Again, even though he vows to sweep to his revenge, weeks pass and he has not even made an attempt. Perhaps it is because of Hamlet’s disbelief in the honesty of the Ghost which causes such hesitation in Hamlet’s actions. Hamlet is called upon to execute private vengeance, an eye for an eye, even though this goes against all Christian teachings. Hamlet therefor, gets confused because he is a man that believes in heaven and hell and whose thinks that any man who commits murder must face his punishment.
Also, according to Shakespeare, a Ghost is “a spirit damn’d” which would lead to the idea that Hamlet should not take vengeance into his own hands. When Hamlet does accept what the Ghost tells him to be true, he thinks about it long time, expecting to do the deed immediately, but instead drags it on until the end of the play. In stress and in powerful emotion, Hamlet makes a positive identification of the Ghost as “King, father; royal Dane. “(I. iv. 45) Hamlet’s hasty decision to accept the Ghost as his father, give him second doubts later on in the play.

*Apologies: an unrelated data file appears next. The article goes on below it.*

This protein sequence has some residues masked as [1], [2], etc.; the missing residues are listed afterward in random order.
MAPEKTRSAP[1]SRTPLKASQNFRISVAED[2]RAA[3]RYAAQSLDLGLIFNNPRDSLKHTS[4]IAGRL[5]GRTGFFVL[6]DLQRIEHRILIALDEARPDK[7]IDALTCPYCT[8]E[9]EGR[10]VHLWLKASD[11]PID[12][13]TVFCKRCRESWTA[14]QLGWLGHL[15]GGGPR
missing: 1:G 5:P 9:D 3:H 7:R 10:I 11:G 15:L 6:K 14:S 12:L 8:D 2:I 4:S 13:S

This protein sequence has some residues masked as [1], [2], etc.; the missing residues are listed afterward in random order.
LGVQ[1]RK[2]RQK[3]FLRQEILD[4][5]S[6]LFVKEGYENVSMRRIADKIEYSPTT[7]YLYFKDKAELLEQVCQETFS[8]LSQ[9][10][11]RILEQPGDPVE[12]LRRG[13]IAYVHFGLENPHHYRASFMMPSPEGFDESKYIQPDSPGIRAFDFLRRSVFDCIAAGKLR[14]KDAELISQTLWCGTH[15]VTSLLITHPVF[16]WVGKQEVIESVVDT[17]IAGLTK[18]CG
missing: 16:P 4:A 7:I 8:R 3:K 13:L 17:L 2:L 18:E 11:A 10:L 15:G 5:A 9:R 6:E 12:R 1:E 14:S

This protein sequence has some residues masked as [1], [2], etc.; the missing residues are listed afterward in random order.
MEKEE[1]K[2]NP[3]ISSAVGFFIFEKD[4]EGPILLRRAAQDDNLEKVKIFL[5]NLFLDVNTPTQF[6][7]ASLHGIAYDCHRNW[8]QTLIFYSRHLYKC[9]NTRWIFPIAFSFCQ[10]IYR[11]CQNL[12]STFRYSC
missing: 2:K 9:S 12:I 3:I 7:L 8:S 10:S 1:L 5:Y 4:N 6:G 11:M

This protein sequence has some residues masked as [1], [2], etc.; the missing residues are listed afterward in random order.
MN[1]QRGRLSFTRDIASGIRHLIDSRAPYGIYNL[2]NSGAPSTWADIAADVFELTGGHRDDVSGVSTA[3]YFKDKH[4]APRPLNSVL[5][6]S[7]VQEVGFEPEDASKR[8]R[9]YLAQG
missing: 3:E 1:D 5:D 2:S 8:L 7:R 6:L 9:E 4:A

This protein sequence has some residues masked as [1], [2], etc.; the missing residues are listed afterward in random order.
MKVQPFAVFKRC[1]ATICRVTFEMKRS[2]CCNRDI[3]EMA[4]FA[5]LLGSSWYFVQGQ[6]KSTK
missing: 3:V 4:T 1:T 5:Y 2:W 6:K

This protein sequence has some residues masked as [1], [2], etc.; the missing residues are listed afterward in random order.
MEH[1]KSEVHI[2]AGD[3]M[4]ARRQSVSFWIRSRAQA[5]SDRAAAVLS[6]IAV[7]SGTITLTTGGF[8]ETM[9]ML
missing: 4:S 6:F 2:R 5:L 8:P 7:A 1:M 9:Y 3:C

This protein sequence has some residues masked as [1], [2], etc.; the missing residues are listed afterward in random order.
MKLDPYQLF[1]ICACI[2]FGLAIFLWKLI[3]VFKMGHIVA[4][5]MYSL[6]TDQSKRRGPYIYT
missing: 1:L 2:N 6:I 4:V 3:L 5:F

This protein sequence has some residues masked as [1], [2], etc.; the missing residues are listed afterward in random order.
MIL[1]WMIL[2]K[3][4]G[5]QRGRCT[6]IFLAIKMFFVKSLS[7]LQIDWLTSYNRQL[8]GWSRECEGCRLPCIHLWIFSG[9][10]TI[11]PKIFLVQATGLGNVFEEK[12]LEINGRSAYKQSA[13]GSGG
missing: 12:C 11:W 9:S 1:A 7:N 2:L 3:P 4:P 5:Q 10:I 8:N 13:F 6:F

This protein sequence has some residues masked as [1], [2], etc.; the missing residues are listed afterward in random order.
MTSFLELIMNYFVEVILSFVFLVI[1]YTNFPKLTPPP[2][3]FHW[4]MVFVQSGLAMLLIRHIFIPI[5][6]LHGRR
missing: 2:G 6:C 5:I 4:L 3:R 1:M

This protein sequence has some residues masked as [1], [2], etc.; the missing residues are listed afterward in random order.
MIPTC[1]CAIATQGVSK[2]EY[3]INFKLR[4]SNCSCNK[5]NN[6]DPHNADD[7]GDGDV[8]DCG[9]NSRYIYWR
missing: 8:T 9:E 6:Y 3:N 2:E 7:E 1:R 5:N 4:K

Hamlet’s fascination with death played a large role in the delay of the death of Claudius. In act I scene ii, when Hamlet is alone he expresses his innermost thoughts and were it not against God’s law, he would commit suicide, because according to him, his world has become “weary, stale, flat, and unprofitable. ” Not only because he has just lost a king and a father, but because his mother has just married a man much inferior to King Hamlet, who got married less than two months after his death. In Hamlet’s famous soliloquy he discusses how death would be the brave thing to do; “To die; to sleep;- To sleep?